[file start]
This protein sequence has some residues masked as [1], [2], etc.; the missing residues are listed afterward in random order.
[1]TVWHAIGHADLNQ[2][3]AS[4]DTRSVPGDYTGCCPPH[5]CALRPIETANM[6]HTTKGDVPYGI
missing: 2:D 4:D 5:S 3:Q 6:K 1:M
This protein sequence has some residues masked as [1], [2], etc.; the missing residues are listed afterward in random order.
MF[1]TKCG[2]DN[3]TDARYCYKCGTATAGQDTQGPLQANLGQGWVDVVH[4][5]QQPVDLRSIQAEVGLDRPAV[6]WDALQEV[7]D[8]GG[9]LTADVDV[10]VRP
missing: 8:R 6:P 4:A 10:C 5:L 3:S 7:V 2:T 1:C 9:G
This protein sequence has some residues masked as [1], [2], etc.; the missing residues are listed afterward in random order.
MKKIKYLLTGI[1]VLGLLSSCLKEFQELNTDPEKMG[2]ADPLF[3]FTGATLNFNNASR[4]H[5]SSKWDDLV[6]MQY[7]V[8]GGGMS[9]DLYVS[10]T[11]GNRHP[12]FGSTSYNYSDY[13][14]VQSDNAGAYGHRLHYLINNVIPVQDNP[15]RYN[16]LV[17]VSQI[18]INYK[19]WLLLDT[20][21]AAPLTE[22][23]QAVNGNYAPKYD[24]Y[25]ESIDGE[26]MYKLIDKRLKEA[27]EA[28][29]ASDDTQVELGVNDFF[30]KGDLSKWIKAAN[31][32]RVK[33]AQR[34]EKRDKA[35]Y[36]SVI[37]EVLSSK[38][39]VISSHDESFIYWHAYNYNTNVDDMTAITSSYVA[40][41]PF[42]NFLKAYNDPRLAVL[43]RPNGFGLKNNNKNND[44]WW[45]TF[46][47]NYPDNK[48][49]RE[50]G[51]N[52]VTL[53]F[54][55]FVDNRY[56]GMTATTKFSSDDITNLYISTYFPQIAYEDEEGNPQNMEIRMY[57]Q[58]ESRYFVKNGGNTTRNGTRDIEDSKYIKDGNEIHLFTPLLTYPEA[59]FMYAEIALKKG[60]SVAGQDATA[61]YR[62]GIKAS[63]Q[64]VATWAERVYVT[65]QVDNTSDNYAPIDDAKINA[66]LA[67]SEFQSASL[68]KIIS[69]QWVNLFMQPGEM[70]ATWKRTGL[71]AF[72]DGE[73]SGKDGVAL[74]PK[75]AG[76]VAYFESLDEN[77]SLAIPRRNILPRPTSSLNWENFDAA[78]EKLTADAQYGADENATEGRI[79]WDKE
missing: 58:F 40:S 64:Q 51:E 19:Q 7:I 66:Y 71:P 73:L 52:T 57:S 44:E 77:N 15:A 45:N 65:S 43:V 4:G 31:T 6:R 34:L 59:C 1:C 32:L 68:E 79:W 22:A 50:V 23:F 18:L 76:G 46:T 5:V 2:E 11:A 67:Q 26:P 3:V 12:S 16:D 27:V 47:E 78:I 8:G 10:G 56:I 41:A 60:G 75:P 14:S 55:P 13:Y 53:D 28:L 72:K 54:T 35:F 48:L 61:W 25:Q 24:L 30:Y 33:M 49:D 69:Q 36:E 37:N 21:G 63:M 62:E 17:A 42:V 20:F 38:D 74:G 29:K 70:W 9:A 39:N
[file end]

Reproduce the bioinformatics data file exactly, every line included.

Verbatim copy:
This protein sequence has some residues masked as [1], [2], etc.; the missing residues are listed afterward in random order.
[1]TVWHAIGHADLNQ[2][3]AS[4]DTRSVPGDYTGCCPPH[5]CALRPIETANM[6]HTTKGDVPYGI
missing: 2:D 4:D 5:S 3:Q 6:K 1:M
This protein sequence has some residues masked as [1], [2], etc.; the missing residues are listed afterward in random order.
MF[1]TKCG[2]DN[3]TDARYCYKCGTATAGQDTQGPLQANLGQGWVDVVH[4][5]QQPVDLRSIQAEVGLDRPAV[6]WDALQEV[7]D[8]GG[9]LTADVDV[10]VRP
missing: 8:R 6:P 4:A 10:C 5:L 3:S 7:V 2:T 1:C 9:G
This protein sequence has some residues masked as [1], [2], etc.; the missing residues are listed afterward in random order.
MKKIKYLLTGI[1]VLGLLSSCLKEFQELNTDPEKMG[2]ADPLF[3]FTGATLNFNNASR[4]H[5]SSKWDDLV[6]MQY[7]V[8]GGGMS[9]DLYVS[10]T[11]GNRHP[12]FGSTSYNYSDY[13][14]VQSDNAGAYGHRLHYLINNVIPVQDNP[15]RYN[16]LV[17]VSQI[18]INYK[19]WLLLDT[20][21]AAPLTE[22][23]QAVNGNYAPKYD[24]Y[25]ESIDGE[26]MYKLIDKRLKEA[27]EA[28][29]ASDDTQVELGVNDFF[30]KGDLSKWIKAAN[31][32]RVK[33]AQR[34]EKRDKA[35]Y[36]SVI[37]EVLSSK[38][39]VISSHDESFIYWHAYNYNTNVDDMTAITSSYVA[40][41]PF[42]NFLKAYNDPRLAVL[43]RPNGFGLKNNNKNND[44]WW[45]TF[46][47]NYPDNK[48][49]RE[50]G[51]N[52]VTL[53]F[54][55]FVDNRY[56]GMTATTKFSSDDITNLYISTYFPQIAYEDEEGNPQNMEIRMY[57]Q[58]ESRYFVKNGGNTTRNGTRDIEDSKYIKDGNEIHLFTPLLTYPEA[59]FMYAEIALKKG[60]SVAGQDATA[61]YR[62]GIKAS[63]Q[64]VATWAERVYVT[65]QVDNTSDNYAPIDDAKINA[66]LA[67]SEFQSASL[68]KIIS[69]QWVNLFMQPGEM[70]ATWKRTGL[71]AF[72]DGE[73]SGKDGVAL[74]PK[75]AG[76]VAYFESLDEN[77]SLAIPRRNILPRPTSSLNWENFDAA[78]EKLTADAQYGADENATEGRI[79]WDKE
missing: 58:F 40:S 64:Q 51:E 19:Q 7:I 66:Y 71:P 73:L 52:T 57:S 44:E 77:N 15:A 45:N 65:S 43:V 4:G 31:T 6:R 34:L 59:C 1:C 32:L 68:E 79:W 22:A 50:V 23:F 18:L 76:G 46:T 5:V 2:E 11:A 67:Q 26:P 3:V 12:S 16:D 27:V 47:E 78:I 8:G 10:G 56:I 41:A 60:G 75:P 14:S 55:P 13:Y 53:D 28:L 72:K 54:T 35:F 48:L 61:W 25:Q 24:L 30:Y 33:M 49:D 69:Q 36:E 37:N 21:G 63:M 62:E 17:A 42:V 20:F 38:D 74:G 29:K 70:W 9:A 39:N